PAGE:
The Coincidence of Wearing (or Being) the Art

Deborah, a friendly tourist from New Zealand, was in synch with American modernism at the Whitney Museum exhibit, “Stuart Davis: In Full Swing.” Pictured here before Davis’s “Egg Beater No. 2” (1928), she looks like she’s stepped out of the painting. She seemed pleased when I pointed out the resemblance between her dress and the abstract work.

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“Egg Beater No. 2” by Stuart Davis (I believe it belongs to the Amon Carter Museum in Fort Worth, TX.)

I’m reminded of the adage Life Imitates Art from a dialogue by Oscar Wilde, “The Decay of Lying,” where the character Vivian says:

“Life imitates art far more than art imitates life, and I feel sure that if you think seriously about it you will find that it is true. Life holds the mirror up to art…”

Hmmmm. Be the mirror?

In this exhibit, there are 100 Davis works to try on! Comment here and let us know how it feels.

Why did Davis paint a series of Egg Beater paintings? As the Whitney states, he liked to  show, “….the wonder and joy that can be derived from the color and spatial relationships of everyday things.” I actually like Davis best for his simple and colorful geometric depictions of places like Paris and New York. Some of these are on exhibit as well through 9/25/16.

(In this blog I hope to have a conversation about the REACTIONS of VIEWERS LIKE YOU to art, including works you choose. So please react here and send me some of your favorite or least favorite art with a brief note in the comment.) Thanks.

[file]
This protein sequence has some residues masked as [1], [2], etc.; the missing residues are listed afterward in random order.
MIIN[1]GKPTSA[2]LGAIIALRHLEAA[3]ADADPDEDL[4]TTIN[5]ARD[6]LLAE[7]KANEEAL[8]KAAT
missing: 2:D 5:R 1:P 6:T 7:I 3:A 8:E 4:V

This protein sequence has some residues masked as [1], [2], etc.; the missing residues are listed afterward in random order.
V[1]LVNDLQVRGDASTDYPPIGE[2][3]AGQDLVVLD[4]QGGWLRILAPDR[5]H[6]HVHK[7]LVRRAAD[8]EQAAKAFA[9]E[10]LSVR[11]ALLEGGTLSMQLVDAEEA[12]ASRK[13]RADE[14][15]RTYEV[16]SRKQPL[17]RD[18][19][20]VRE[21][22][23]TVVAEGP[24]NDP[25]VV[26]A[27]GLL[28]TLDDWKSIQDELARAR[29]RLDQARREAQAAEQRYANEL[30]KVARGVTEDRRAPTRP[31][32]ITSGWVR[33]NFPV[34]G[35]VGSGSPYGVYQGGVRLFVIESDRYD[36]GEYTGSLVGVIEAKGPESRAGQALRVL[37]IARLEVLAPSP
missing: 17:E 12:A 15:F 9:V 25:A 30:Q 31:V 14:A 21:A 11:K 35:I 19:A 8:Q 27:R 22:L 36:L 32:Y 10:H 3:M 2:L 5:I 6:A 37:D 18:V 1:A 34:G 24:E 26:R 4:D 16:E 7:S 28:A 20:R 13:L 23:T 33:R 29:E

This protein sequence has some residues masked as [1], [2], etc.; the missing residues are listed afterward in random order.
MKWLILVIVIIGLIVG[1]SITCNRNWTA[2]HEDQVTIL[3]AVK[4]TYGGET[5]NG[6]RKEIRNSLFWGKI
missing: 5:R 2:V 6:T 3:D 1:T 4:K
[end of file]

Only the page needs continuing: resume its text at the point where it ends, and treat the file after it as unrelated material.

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The Mapping Project: What’s My Risk?

At MoMA until August 28th, Bouchra Khalili’s “The Mapping Journey Project” tells the story of eight individuals who journey within the Mediterranean basin looking for jobs, homes and safety. As they trace on maps, Khalili’s protagonists recount perilous journeys to and from places like Khartoum, Bengazi, Ramallah, Jalalabad, Istanbul, Milan, Marseilles, and Barcelona—telling of a high risk monopoly game that, unfortunately, is real.

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…..The Mediterranean Sea is fearful. The wave is so high, some of our friends they die here.
…..We stayed with people we vaguely new.
…..And I found a place to live.
…..Then I found a job.
…..So I climbed through the mountains.
…..My uncle took all my money.
…..I got arrested.

 

The exhibit transforms MoMA’s Marion Atrium into a hub where viewers sit on benches fitted with microphones before each of the maps.

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“The Mapping Journey Project” is part of “Citizens and Borders,” a discrete MoMA project, until Sunday August 28th.

Bouchra Khalili is a Moroccan-French artist. By her account, she is answering the question of “how to represent an illegal journey?” All the individuals had to leave their starting points but she never asked them why. She found them at transit spots, such as the ferry station in Istanbul at the Bosporus. Each story lasts 12 minutes, the time it takes to cross the Bosporos between Asia and Europe or the Strait of Gibraltar between Africa and Europe. As she says on her website and during a Rivington Place taping, she does not consider her subjects as migrants but as members of a political minority who are mapping their own “resistance” to the constraints of borders.

WHAT’S MY RISK, THAT I DO NOTHING? The United Nations High Commission for Refugees (UNHCR) counts 59.5 million people as displaced worldwide, including 20 million refugees of whom half are children and 10 million people who are “stateless” like Khalili’s interviewees. WHAT IS YOUR RISK? PLEASE SHARE.

 

Wardrobe Challenges: For “Picnic at the Cathedral”